Born: November 27, 1942 in Seattle WA
Died: September 18, 1970 in London, England
More than any other musician, the phenomenal six-string genius Jimi Hendrix influenced the future direction of both blues and rock guitar, resulting in a generation of Hendrix-influenced guitarists as well as outright mimics. Born in 1942 in Seattle, Washington Hendrix began to make a name for himself as a guitarist while stationed at Fort Campbell, Kentucky in the early-1960s. Hendrix and his Army buddy Billy Cox would slip away from camp on leave and sit in with bands playing the Jefferson Avenue soul clubs in nearby Nashville.
After his discharge from the Army, Hendrix earned his bones playing on the Southeast "chitlin' circuit" with R&B and soul giants like Little Richard, the Isley Brothers and King Curtis. By the mid-1960s, Hendrix moved to New York City and began playing with various musicians in local clubs. It was while performing in the Big Apple that Hendrix was spotted by Chas Chandler, bassist for British Invasion band the Animals. Chandler, who wanted to move from music to management, convinced the superstar-to-be to move to London to launch his solo career.
The Jimi Hendrix Experience
The Jimi Hendrix Experience was formed around Hendrix with bassist Noel Redding and drummer Mitch Mitchell. The trio quickly conquered the U.K. charts, placing their first three singles in the Top Ten during the first six months of 1967. A powerhouse debut album would follow, Are You Experienced setting the stage for an explosive performance at the Monterey Pop Festival in June 1967 that would win the band a loyal stateside audience. The album's mix of psychedelic rock and electric blues, combined with Hendrix's unheard-of six-string pyrotechnics, sounded unlike anything else released that year.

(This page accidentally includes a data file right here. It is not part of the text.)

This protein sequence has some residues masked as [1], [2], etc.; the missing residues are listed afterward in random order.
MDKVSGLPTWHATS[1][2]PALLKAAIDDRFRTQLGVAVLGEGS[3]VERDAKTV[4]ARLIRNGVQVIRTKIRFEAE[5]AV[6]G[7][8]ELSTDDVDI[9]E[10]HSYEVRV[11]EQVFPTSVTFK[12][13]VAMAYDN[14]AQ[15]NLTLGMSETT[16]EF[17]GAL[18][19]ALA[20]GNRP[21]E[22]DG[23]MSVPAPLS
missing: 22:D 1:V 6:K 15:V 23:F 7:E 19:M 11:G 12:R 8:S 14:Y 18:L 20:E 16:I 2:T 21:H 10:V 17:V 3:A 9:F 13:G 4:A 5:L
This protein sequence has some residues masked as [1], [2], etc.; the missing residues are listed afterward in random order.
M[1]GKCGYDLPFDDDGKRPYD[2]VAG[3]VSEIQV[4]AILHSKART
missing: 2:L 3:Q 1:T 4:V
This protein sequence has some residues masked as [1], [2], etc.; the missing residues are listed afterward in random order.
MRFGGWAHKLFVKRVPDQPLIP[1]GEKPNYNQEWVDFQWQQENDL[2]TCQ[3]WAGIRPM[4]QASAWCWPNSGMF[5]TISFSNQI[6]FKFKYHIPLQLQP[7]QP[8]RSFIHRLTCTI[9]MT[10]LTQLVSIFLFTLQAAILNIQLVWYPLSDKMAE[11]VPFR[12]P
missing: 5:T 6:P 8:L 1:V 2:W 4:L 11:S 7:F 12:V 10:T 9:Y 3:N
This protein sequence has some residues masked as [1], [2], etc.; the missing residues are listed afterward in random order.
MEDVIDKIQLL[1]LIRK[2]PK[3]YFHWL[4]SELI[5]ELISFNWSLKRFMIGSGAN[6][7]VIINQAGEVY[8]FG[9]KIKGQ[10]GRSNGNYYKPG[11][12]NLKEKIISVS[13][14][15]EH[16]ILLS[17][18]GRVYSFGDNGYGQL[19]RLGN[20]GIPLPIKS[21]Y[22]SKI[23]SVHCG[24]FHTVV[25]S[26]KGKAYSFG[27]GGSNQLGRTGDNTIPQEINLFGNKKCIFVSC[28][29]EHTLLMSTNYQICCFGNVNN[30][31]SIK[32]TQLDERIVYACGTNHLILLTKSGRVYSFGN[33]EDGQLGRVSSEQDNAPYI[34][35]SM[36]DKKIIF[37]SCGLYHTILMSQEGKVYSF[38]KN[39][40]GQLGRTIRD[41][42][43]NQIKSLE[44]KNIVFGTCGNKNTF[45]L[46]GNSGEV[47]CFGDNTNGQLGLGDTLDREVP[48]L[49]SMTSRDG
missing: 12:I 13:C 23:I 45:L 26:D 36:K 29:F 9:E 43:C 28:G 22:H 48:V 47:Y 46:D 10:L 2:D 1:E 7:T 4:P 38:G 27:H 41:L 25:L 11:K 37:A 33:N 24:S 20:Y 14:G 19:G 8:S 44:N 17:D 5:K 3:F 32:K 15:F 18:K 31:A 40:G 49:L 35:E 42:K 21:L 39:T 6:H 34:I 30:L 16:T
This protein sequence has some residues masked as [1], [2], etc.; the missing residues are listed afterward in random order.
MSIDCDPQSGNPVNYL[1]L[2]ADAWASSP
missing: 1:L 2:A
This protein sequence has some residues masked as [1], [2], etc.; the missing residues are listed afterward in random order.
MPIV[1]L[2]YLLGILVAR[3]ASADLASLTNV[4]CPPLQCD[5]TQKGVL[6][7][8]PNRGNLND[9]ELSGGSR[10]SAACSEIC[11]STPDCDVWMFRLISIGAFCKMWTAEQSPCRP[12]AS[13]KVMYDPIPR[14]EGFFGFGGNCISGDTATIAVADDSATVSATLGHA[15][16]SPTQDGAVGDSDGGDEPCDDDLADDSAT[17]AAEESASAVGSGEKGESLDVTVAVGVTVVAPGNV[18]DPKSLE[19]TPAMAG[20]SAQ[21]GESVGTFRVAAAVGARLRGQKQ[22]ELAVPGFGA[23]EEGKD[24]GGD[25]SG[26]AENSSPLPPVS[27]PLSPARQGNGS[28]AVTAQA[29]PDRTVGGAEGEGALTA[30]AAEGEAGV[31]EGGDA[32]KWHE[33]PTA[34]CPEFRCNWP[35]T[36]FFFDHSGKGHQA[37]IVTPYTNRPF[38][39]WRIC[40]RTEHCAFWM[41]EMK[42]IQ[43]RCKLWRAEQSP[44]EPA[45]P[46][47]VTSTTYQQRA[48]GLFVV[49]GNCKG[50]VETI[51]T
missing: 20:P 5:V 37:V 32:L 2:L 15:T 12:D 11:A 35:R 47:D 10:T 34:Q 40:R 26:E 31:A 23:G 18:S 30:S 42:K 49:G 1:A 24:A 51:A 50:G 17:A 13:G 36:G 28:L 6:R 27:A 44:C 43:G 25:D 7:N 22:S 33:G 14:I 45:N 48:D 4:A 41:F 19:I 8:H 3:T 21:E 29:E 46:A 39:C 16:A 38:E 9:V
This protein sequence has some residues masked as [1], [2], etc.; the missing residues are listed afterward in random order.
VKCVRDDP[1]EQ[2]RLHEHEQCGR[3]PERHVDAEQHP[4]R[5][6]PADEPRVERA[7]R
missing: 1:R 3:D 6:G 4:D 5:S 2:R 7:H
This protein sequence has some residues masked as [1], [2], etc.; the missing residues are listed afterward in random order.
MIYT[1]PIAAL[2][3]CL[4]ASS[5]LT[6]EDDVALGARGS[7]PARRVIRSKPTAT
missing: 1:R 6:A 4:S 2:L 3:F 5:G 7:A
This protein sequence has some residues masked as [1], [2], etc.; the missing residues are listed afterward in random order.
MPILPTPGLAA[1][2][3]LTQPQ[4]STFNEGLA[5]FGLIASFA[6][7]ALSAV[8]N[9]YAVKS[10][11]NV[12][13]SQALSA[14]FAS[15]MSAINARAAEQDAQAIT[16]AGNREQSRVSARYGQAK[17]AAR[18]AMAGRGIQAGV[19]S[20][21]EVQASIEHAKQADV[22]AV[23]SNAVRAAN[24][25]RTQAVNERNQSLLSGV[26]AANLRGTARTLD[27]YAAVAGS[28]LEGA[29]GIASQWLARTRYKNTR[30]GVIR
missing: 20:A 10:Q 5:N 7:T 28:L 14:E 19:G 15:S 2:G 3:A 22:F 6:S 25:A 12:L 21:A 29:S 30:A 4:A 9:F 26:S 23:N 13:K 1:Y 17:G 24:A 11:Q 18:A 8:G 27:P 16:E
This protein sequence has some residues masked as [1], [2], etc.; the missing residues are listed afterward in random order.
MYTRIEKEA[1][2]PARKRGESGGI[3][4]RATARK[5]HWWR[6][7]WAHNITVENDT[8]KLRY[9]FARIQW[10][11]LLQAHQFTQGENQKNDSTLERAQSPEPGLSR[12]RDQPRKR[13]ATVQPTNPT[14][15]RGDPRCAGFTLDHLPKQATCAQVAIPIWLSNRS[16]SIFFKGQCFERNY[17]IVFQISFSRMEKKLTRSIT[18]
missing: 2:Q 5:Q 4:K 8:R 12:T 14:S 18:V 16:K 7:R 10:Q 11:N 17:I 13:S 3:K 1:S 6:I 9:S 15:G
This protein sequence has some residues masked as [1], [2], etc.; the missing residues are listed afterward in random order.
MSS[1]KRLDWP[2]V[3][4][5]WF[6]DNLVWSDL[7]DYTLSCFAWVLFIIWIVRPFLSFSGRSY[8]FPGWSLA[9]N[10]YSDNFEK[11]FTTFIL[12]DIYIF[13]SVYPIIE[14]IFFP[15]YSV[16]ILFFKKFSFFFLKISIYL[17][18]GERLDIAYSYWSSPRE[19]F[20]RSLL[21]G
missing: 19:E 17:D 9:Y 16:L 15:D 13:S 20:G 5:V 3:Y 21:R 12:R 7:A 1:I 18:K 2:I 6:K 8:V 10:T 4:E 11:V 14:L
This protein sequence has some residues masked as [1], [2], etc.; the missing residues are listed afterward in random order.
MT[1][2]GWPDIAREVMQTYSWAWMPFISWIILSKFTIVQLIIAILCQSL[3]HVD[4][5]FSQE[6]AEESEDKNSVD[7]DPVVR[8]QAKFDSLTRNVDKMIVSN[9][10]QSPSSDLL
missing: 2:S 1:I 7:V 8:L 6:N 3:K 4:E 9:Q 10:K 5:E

Two more studio albums would follow for the Jimi Hendrix Experience - 1967's Axis: Bold As Love, which showcased the guitarist's growth as a Dylanesque songwriter as well as the band's increased chemistry; and 1968's Electric Ladyland, a brave experimental effort that saw Hendrix pushing the boundaries of both his instrumental talent and the recording studio itself as the artist, working with engineer Eddie Kramer, used the studio as another instrument, and thereby revolutionized recording techniques. The former album included the classic Hendrix song "Little Wing" while the latter featured such future classic rock staples as "Crosstown Traffic" and "Voodoo Child."
Band Of Gypsies
Hendrix disbanded the Jimi Hendrix Experience in 1969 prior to his appearance at Woodstock. In turn, he put together another trio, which was called Band of Gypsies, with his old friend Billy Cox on bass, and drummer Buddy Miles. This line-up recorded a live album before Hendrix would re-form the Experience with Cox and drummer Mitchell. During this time, Hendrix continued to write and record material until his drug-related death in September 1970.
In the almost four decades since his death, Hendrix's legacy has continued to grow through a series of various compilations of studio material, live albums and radio broadcasts. In 1995, the rights to Hendrix's estate were won by his father Al Hendrix after a lengthy court battle. The result was a series of reissue and compilation CDs with vastly improved sound, the recordings taken from the original master tapes. Along with various dynamic live performances released for the first time on CD, the Hendrix estate brought the guitarist's legend and genius into the 21st century.
Recommended Albums: Considering the glut of dodgy and poor-quality Hendrix releases available, the new listener is advised to stick with the authorized "Experience Hendrix" releases like Are You Experienced or Live At Woodstock to hear the groundbreaking nature of Hendrix's talent.